Bracewar's Rashod JacksonGabe Becerra

Bracewar’s Rashod Jackson Issues New Statement After Being Called Out For Past Homophobic Slurs


Bracewar drummer Rashod Jackson recently made headlines this week after calling out The Ghost Inside bassist Jim Riley for past usage of a racial slur. Riley was said to have used the N-word while referring to a black bus driver they had on tour back in 2015. The resulting uproar saw Riley himself apologize, with The Ghost Inside parting ways with him a day later.

Following Jackson‘s accusation, a number of Twitter users began to circulate screencaps of past conversations Jackson had in public on social media using homophobic slurs. Jackson attempted to set the record straight on the matter, though a vocal group have taken to calling him out for refusing to accept Riley‘s apology while expecting others to accept his own.

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Earlier today, June 07th, Jackson issued another statement on the matter to explain his side, it reads:

“While calling out racist behaviors of The Ghost Inside, the band and their fans brought up some homophobic statements I made years ago. The things I said in the past are not a reflection of the person I am today. I had to unlearn some of my behaviors when it came to the language I was using, and I am aware of how harmful these things are.

I was called out personally by friends at the time about that behavior. I was held accountable and changed my behavior as a result. Those aren’t things I’d say at this point in my life, especially with the knowledge I’ve gained over the years, the friends I’ve made, and the respect I have for people in the LGBTQ+ community. I’d also like to sincerely thank the people who called me in and helped me grow.

However, my past behavior does not invalidate how I feel about what The Ghost Inside and Jim Riley did, and it is clear that The Ghost Inside and their fans combed through my past tweets in an attempt to deflect from their racism. The situation is about a white person calling a black man the N word as if he was a slave in 2015.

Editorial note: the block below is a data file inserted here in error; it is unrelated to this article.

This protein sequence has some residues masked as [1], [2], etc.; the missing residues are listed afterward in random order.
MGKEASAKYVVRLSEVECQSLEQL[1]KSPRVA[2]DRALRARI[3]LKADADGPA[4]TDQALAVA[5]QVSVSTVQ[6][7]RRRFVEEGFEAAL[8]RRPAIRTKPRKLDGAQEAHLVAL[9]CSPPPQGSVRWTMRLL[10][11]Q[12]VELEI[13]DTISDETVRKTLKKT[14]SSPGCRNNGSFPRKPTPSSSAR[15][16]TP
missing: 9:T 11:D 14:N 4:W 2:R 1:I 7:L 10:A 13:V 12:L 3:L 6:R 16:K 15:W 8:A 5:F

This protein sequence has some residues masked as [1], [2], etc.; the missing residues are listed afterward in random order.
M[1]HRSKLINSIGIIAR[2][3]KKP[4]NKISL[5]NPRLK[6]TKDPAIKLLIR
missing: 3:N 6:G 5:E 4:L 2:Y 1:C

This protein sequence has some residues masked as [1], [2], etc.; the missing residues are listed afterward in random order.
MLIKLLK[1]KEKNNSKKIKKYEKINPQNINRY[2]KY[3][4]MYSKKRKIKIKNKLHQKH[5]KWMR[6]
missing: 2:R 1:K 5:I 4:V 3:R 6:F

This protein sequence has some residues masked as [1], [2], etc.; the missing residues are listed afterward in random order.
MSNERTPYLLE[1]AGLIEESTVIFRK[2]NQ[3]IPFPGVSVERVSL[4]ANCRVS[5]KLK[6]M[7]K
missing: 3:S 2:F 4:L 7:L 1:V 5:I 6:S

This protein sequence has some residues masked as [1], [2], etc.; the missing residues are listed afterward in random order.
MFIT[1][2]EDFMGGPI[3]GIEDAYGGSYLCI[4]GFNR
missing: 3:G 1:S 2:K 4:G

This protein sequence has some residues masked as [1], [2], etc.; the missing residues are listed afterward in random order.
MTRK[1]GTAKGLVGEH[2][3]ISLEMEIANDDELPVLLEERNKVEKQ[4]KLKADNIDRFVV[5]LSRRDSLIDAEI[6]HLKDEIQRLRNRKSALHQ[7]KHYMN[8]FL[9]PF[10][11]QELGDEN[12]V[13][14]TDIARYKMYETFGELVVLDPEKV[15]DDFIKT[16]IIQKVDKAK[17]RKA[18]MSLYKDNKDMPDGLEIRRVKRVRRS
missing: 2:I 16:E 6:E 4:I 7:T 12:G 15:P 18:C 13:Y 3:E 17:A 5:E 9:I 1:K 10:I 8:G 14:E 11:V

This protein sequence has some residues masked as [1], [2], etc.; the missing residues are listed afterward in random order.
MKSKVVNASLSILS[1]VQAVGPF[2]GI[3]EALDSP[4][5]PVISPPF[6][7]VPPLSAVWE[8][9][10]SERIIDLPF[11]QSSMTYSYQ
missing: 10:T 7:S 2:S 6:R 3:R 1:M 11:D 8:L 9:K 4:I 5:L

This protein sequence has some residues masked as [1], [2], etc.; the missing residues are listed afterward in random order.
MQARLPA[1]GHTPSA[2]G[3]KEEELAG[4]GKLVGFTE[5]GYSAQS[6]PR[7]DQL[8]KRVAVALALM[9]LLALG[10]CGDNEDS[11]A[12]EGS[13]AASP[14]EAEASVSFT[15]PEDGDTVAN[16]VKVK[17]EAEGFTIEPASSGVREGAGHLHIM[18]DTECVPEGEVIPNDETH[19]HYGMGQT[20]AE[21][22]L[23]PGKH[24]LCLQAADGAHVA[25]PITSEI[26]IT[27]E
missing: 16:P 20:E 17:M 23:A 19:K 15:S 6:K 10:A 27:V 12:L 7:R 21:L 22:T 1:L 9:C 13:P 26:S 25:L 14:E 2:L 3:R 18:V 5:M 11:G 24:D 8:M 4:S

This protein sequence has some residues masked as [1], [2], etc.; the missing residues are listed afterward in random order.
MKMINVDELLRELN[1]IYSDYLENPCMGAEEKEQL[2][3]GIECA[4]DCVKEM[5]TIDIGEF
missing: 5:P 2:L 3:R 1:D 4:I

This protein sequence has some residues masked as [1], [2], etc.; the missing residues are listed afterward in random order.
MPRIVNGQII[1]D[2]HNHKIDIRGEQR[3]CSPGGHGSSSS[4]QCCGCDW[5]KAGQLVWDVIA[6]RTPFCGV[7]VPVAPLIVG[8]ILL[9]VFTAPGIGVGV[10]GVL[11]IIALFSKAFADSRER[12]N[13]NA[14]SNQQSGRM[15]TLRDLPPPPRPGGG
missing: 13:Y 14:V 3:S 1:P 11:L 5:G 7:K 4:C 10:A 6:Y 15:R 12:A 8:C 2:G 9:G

Knowing that someone in the band had consistently used a racial slur, and was doing nothing about it, only to then decide it was appropriate to use the Black Lives Matter movement as a way to promote the release of their record, is tasteless and inappropriate especially in the current events. This issued should have been handled before the originally matter in 2015. They should extend a helping hand to the black community that has been destroyed recently.

Black people have been dealing with the issue of racism for over 400 years. No one should ever forget that, overlook that or excuse ANYONE for speaking in such a way. In my recent years, I’ve learned the need for intersectionality when it comes to the fight for liberation.

I’m striving everyday to be a better man. If my use of harmful language has ever affected you, then people know you can reach out to me and we can have a conversation about accountability. I do ask for some patience when it comes to a response, as this is a historic but also painful time for me and my community. Thank you.

Jackson was found to have publicly called out The Ghost Inside for Riley‘s behavior on Twitter back in 2015, before raising the issue again earlier this week following the launch of The Ghost Inside‘s Black Lives Matter shirt benefiting the NAACP.

For clarity, some of the homophobic tweets Jackson posted around 2010-2013 were shared on Twitter below along with his original explanation from earlier this week.

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